Subject: I have found a DVD that I think you would enjoy
|Viridiana - Criterion Collection|
Actors: Silvia Pinal, Fernando Rey, Francisco Rabal, José Calvo, Margarita Lozano
Director: Luis Buñuel
Genres: Indie & Art House, Drama
Studio: Image Entertainment Release Date: 05/23/2006 Run time: 90 minutes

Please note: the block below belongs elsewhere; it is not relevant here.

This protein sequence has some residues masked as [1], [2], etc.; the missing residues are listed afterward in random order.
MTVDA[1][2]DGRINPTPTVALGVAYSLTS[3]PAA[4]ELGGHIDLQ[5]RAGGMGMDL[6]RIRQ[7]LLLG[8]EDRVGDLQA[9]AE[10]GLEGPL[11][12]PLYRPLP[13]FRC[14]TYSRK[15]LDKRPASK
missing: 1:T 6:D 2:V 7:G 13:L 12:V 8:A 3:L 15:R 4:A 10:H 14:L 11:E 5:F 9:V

Member Movie Reviews
Daniel A. (Daniel) from EUGENE, OR
Reviewed on 2/8/2010...
Almost hard to describe. The characters merit the audience's apathy, although they are clearly intriguing. The scenes with the paupers are revolting, yet carry too much of the message to be dismissed.
Bunuel dares you to laugh.
darragh o'donoghue | 04/26/2002
(5 out of 5 stars)